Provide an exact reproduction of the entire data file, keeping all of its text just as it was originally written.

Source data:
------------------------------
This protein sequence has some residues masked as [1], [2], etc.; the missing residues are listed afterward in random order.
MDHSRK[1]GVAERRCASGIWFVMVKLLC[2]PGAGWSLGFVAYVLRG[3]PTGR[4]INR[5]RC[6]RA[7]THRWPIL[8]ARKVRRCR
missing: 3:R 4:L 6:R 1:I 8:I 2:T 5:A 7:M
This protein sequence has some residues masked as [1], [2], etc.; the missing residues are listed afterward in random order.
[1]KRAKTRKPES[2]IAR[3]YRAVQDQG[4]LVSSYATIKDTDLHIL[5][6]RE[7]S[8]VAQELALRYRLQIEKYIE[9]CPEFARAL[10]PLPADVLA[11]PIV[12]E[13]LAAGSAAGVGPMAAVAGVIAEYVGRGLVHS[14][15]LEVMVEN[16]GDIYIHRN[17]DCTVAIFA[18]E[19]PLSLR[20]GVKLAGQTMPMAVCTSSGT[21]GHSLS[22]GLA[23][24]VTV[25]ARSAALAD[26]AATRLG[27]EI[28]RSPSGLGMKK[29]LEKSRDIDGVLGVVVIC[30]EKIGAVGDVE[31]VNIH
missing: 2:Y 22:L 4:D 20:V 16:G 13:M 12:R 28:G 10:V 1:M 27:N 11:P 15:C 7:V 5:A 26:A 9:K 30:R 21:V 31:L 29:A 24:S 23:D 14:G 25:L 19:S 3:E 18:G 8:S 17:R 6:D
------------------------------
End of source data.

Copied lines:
This protein sequence has some residues masked as [1], [2], etc.; the missing residues are listed afterward in random order.
MDHSRK[1]GVAERRCASGIWFVMVKLLC[2]PGAGWSLGFVAYVLRG[3]PTGR[4]INR[5]RC[6]RA[7]THRWPIL[8]ARKVRRCR
missing: 3:R 4:L 6:R 1:I 8:I 2:T 5:A 7:M
This protein sequence has some residues masked as [1], [2], etc.; the missing residues are listed afterward in random order.
[1]KRAKTRKPES[2]IAR[3]YRAVQDQG[4]LVSSYATIKDTDLHIL[5][6]RE[7]S[8]VAQELALRYRLQIEKYIE[9]CPEFARAL[10]PLPADVLA[11]PIV[12]E[13]LAAGSAAGVGPMAAVAGVIAEYVGRGLVHS[14][15]LEVMVEN[16]GDIYIHRN[17]DCTVAIFA[18]E[19]PLSLR[20]GVKLAGQTMPMAVCTSSGT[21]GHSLS[22]GLA[23][24]VTV[25]ARSAALAD[26]AATRLG[27]EI[28]RSPSGLGMKK[29]LEKSRDIDGVLGVVVIC[30]EKIGAVGDVE[31]VNIH
missing: 2:Y 22:L 4:D 20:V 16:G 13:M 12:R 28:G 10:V 1:M 27:N 11:P 15:C 7:V 5:A 26:A 9:K 30:R 21:V 31:L 29:A 24:S 23:D 14:G 25:L 19:S 3:E 18:G 8:S 17:R 6:D